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Kranium Pre-Labor Day Party

Source: Johnny Nunez / Getty

With September in full swing, many people are enjoying the last days of summer and outside vibes. It’s a period of transition and feel-good gatherings are made better with a soundtrack that’s cool and easy.

Dancehall artist Kranium has been providing such tunes as soon as he broke out on the scene with 2013’s “Nobody Has To Know.” With Ty Dolla $ign later assisting the song to become a hit, it was clear Kranium was about to put Jamaica and Jamaica, Queens on the map.

Now, he’s continuing his run thanks to songs like “Can’t Believe” (featuring Ty Dolla $ign and WizKid) and a new album on the way that Kranium says will pull from various genres. His latest single “No Odda” serves as an example of what’s to come. The track samples the always-club-ready track “No Letting Go” by Wayne Wonder, yet Kranium slows down the groove for a smooth R&B-like banger.

 

We caught up with him at a TIDAL and Appleton® Estate Jamaica Rum event in Brooklyn where dancehall fans can connect to new music, while enjoying some of the best drinks from Jamaica. Before he performed, we discussed how dancers on social media are important to current artists and he revealed what he thinks about pop artists embracing dancehall.

For your song “Can’t Believe” you shot a straight up dance music video without appearing in it yourself. What was the thinking behind this?

I feel like reggae music and dancehall music is all about the dance. Tons of dance comes out of Jamaica. So it was dope to incorporate every dance that was going around at the time when “Can’t Believe” came out. When we’re at parties, we go to enjoy ourselves, so I really just wanted that feeling to be captured.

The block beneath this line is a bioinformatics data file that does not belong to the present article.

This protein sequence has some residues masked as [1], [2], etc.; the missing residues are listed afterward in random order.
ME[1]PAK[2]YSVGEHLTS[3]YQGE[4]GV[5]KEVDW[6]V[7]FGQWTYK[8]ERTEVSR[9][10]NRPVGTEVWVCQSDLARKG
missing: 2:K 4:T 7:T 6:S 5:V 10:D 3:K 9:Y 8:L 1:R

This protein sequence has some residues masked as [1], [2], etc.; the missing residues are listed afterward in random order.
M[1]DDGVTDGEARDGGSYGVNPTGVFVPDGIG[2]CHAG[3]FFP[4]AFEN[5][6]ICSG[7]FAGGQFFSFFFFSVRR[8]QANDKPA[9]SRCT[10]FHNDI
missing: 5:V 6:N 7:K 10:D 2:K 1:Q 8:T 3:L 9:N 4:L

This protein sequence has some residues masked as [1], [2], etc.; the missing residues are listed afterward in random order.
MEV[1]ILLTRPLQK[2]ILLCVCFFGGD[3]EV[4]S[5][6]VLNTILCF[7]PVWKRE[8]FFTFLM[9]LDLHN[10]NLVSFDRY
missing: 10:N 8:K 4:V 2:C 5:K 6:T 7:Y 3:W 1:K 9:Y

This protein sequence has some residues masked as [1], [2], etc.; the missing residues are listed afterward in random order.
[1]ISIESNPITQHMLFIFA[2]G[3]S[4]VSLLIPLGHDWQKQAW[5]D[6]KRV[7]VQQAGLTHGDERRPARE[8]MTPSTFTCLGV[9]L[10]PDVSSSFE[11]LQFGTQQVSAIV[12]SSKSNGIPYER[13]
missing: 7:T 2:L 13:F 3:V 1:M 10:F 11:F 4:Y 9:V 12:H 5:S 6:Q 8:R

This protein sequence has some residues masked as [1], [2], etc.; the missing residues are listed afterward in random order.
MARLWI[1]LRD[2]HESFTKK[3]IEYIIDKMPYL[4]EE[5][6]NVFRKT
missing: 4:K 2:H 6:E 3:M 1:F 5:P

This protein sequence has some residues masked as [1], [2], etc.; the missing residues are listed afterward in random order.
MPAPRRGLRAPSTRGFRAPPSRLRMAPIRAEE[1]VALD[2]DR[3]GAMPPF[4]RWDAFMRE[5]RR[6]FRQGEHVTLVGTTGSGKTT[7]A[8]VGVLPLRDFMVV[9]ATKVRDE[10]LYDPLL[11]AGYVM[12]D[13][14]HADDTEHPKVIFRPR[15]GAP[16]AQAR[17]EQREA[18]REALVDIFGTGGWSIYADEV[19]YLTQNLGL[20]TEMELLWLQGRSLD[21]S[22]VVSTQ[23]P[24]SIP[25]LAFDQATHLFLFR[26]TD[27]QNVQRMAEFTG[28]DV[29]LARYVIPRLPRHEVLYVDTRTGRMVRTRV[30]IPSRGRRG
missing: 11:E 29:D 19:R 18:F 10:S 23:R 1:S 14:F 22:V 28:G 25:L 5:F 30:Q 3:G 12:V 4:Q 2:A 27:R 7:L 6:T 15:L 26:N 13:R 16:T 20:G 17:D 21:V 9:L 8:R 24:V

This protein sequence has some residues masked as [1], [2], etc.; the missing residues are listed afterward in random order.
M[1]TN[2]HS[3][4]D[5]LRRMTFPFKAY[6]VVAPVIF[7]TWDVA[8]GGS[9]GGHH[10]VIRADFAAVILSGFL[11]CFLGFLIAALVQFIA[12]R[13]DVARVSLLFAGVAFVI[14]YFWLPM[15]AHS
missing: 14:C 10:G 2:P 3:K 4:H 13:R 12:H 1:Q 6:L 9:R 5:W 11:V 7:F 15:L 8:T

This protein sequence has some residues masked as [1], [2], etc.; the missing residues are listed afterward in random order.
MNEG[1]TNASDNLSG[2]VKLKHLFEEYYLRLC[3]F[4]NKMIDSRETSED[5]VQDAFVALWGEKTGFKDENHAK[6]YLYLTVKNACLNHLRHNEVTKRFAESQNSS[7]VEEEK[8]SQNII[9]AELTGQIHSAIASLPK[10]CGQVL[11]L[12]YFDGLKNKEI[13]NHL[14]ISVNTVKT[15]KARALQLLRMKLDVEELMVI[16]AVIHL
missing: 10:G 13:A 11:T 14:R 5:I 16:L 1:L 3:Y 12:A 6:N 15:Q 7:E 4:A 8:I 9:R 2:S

Today on social media, you’ll find a lot of dancers shooting their own videos for popular songs that’ll get millions of views. Do you stay in tune with this and do you reach out to dancers yourself? 

Of course, a hundred percent because an artist wants the best for his video. In dance, I want the best song to dance to and to show the dancer’s skill. So when I reach out to a girl who’s on Instagram or any Internet platform that is actually dancing and that looks dope, I’ll be like “yo, I think you’re a good fit for this video and for this song.” But I mean, it’s okay for them to say “I don’t like that song or I don’t think that style is my style” too.

Today you have a lot of artists like Drake or even Beyoncé incorporating dancehall and reggae into their music. Do you have any thoughts on pop artists taking on dancehall vs. some of the dancehall you might’ve grown up with in Jamaica?  

If an artist wants to incorporate certain sounds in their music, it’s fine. When they do it, just actually let people know where they get it from, where the song comes from or whatever the case may be. But at the end of the day, nobody owes anybody an obligation. It’s just up to our community, fans of dancehall and dancehall artists, to defend our own stuff. So if we felt offended by anything, just speak about it and it is what it is.

 

When you think about the future of your career, do you think about awards and the other prestigious recognition some of these artists are getting? 

I don’t really care about awards much because I feel like what is for you, you will get. So I don’t really think about it. I feel like when you think about getting a certain award, you think about a certain sound and that’s when you start messing up because you start thinking about that sound when it can just be natural. Just be yourself, be an artist and whatever is for you, you’ll get.

Dancehall World: Kranium Talks New Music, IG Dancers, And The Pitfalls Of Pop Artists [Interview] was originally published on globalgrind.com

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